Films, Fillies, Ann Then Some: Meet Author Ava-Ann Holland

September 21, 2014

Greetings, pals and gals.

I've got a plum assignment: today is my turn to bear forbidden fruit on the book's blog tour.

Please root for author Ava-Ann Holland, whose cherry-picked contribution to the collection is called "Hands Off," in honor of which I will now hand off the role of top banana.

Q: Hi, Ava-Ann, and welcome to Wonderland. Would you care to introduce yourself to your future fans? 

A: Hi, Allison. Thank you so much for having me on your blog. I should probably introduce myself since nobody will have heard of me. I'm Ava-Ann Holland and until quite recently I wrote exclusively in genres and contexts that are as far removed from erotica as you can imagine – until my dear buddy Cheyenne Blue cajoled me into testing the erotica waters as writer. I liked the temperature, and a couple of short stories later, I find myself in her Forbidden Fruit: Stories of Unwise Lesbian Desire anthology with "Hands Off," alongside some seriously accomplished erotica authors. This in itself is amazing, but this is also my first time as an interviewee and I feel like an overexcited puppy. In a former job, I used to interview musicians for a monthly magazine and always secretly hoped that one day I would be the one in the other chair. I'm in the other chair. Yay! Fire away. 

Q: The protagonist of your piece is visiting a childhood friend who is now a silver screen star. If you could have a romance with any leading lady, past or present, who would it be and why?

A: Oh, man, this is hard. I tend to fall in lust with the way a person smells and how their presence in a room feels before anything else, so picking someone from a medium that doesn't really give an idea of either is hard. I genuinely can't think of anyone right now. I might come back to this one later.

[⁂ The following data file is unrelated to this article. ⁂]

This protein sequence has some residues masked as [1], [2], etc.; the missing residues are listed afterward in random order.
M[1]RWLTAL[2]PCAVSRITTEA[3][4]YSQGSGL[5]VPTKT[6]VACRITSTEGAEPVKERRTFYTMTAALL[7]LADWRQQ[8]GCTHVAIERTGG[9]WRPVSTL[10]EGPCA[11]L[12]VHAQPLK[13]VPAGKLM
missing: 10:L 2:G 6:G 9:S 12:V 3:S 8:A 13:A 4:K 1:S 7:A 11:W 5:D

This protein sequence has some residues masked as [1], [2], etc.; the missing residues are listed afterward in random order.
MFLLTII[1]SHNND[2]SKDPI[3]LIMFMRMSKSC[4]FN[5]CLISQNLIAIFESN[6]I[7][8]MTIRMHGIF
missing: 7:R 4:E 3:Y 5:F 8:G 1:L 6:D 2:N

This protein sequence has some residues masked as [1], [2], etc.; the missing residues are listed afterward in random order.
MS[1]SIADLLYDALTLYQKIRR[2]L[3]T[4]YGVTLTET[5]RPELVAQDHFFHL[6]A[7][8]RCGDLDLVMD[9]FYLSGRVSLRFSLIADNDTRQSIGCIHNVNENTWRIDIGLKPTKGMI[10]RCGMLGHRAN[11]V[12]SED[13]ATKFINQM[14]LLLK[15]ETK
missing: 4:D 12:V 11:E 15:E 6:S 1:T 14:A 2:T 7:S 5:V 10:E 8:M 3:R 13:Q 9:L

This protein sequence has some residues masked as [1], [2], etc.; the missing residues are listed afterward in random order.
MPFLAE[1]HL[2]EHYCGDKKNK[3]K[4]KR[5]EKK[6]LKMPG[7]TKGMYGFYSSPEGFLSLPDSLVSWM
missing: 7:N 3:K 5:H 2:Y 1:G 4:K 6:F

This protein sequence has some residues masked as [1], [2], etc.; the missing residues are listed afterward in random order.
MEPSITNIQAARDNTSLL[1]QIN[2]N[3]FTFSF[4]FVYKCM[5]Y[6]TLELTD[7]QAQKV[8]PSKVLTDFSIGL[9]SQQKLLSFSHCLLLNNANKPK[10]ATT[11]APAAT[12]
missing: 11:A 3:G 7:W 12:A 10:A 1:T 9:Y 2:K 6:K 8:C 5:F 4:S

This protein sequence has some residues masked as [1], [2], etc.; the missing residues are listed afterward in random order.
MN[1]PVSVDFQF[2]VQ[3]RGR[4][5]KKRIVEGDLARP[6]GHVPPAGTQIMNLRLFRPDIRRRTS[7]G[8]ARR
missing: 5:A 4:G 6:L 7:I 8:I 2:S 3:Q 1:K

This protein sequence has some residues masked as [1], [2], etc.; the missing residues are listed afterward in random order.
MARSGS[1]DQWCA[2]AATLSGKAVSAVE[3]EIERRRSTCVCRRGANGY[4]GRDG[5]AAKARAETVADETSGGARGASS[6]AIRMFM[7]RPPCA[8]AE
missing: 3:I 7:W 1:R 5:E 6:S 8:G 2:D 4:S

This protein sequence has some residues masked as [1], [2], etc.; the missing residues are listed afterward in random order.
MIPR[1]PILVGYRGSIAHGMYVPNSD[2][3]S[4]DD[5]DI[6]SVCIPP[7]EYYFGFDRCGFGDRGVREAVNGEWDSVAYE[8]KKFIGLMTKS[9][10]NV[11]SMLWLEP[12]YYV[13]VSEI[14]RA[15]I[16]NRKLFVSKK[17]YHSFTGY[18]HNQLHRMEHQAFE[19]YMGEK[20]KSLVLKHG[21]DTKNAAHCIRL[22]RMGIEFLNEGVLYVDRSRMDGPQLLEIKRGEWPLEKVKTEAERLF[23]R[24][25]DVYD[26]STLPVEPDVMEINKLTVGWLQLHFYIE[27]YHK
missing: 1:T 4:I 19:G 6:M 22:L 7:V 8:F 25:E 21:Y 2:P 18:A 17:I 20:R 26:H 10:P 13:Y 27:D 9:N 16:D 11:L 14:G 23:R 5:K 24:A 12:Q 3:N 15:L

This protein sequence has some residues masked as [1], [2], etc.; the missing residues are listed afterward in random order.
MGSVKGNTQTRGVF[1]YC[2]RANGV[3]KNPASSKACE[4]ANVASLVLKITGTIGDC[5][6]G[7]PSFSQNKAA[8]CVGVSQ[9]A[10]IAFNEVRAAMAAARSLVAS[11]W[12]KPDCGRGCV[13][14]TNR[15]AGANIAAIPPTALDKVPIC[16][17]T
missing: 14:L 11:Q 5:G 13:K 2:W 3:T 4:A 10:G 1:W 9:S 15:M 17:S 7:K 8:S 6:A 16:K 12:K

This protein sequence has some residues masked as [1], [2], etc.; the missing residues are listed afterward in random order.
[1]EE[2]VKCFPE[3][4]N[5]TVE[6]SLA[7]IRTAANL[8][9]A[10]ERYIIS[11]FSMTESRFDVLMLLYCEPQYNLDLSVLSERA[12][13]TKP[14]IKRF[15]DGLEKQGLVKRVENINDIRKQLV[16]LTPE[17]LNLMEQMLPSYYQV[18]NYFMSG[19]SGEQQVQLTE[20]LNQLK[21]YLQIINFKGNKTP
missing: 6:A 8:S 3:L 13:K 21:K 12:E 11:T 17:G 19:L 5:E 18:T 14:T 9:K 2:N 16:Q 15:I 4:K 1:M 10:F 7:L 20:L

Q: Your story is set in Rome. Have you spent a lot of time there?

A: Not really. I went there with my mother and sister for a long weekend some 15 years ago and it left a not entirely pleasant impression on me. Many people seem to adore the city. I hated it. It felt very oppressive and laden with history in a bad sense. On top of that the people were incredibly sour-faced and unfriendly. Part of me wants to go back one day and check out if it was more of a case of where I was at in myself at the time, but another (so far louder) part shudders violently at the thought. If I had cash aplenty floating around, though, I would. Just to test my perception.

Q: What are some of your favorite films?

A: Difficult. In an earlier incarnation within this life, I fantasized about becoming a film director and chose an appropriate route of study. I had to watch an awful lot of films and a lot of awful films. And I kind of overdosed, so I don't watch a lot anymore at all. Hence there isn't much on my list that's new. But here goes: Dogma. Clerks. Dark Star. Serenity. The Princess Bride. Dark City. The Birdman of Alcatraz. The Quick and the Dead. Pirates of the Caribbean I. Star Wars IV, V, and VI. Mad Max II. Emma's Gl├╝ck. Alex Cox's Repo Man. How to Train Your Dragon I and II. Buffalo 66 … oh, hang on, that's it, my answer to question 1: Christina Ricci, I definitely would! ...  The Breakfast Club. 10 Things I Hate About You. Benny and Joon. Solaris (the original Polish one, not the Clooney version). Meet the Feebles. Team America. Labyrinth. Salute of the Jugger. Flesh and Blood. Ladyhawke. Moon 44. Nightmare on Elm Street III. If. Breaking Glass. Das Boot. The Secretary. Times Square. The Little Girl Who Lives Down the Lane. Heathers.

Q: Your story is called "Hands Off." What hands-on activities (other than the obvious) do you enjoy?

A: Horse care. In all respects. Including mucking out, traipsing around paddocks in the pissing rain to collect manure or pull up poisonous weeds, dressing hoof abscesses, you name it. I've ridden since I was a preschooler, and four decades later, there is still nothing else (other than the obvious) that earths me like hanging out with horses and taking care of them. There were a few years, also referred to as my Personal Dark Ages (PDA for short), when I had no equines in my life and I became so positively unhinged I felt compelled to go and get a degree in psychotherapy.

Q: Tell me about your writing process. How do your ideas travel from the thought stage to the blank page? Speak specifically about bringing your contribution to Forbidden Fruit to life. Please include an excerpt from your story after your answer.